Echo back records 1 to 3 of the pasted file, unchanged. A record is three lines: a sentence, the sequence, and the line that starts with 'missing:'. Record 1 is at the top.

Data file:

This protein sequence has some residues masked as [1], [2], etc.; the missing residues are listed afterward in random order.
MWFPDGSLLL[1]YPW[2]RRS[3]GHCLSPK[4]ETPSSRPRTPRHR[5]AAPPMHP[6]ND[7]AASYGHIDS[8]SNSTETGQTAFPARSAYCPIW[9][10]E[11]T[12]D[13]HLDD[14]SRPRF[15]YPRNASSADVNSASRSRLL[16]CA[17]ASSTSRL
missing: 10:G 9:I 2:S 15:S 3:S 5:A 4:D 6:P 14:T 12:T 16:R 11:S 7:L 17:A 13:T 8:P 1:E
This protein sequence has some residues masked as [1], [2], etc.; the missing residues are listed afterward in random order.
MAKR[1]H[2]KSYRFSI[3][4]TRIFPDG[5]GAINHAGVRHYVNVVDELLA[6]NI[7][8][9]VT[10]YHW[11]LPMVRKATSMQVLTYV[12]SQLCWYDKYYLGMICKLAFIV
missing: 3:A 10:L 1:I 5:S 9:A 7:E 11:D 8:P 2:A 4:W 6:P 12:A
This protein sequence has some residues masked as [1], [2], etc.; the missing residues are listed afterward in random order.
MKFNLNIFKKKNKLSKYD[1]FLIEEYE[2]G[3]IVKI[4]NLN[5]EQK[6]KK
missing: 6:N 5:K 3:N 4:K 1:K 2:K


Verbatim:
This protein sequence has some residues masked as [1], [2], etc.; the missing residues are listed afterward in random order.
MWFPDGSLLL[1]YPW[2]RRS[3]GHCLSPK[4]ETPSSRPRTPRHR[5]AAPPMHP[6]ND[7]AASYGHIDS[8]SNSTETGQTAFPARSAYCPIW[9][10]E[11]T[12]D[13]HLDD[14]SRPRF[15]YPRNASSADVNSASRSRLL[16]CA[17]ASSTSRL
missing: 10:G 9:I 2:S 15:S 3:S 5:A 4:D 6:P 14:T 12:T 16:R 11:S 7:L 17:A 13:T 8:P 1:E
This protein sequence has some residues masked as [1], [2], etc.; the missing residues are listed afterward in random order.
MAKR[1]H[2]KSYRFSI[3][4]TRIFPDG[5]GAINHAGVRHYVNVVDELLA[6]NI[7][8][9]VT[10]YHW[11]LPMVRKATSMQVLTYV[12]SQLCWYDKYYLGMICKLAFIV
missing: 3:A 10:L 1:I 5:S 9:A 7:E 11:D 8:P 2:A 4:W 6:P 12:A
This protein sequence has some residues masked as [1], [2], etc.; the missing residues are listed afterward in random order.
MKFNLNIFKKKNKLSKYD[1]FLIEEYE[2]G[3]IVKI[4]NLN[5]EQK[6]KK
missing: 6:N 5:K 3:N 4:K 1:K 2:K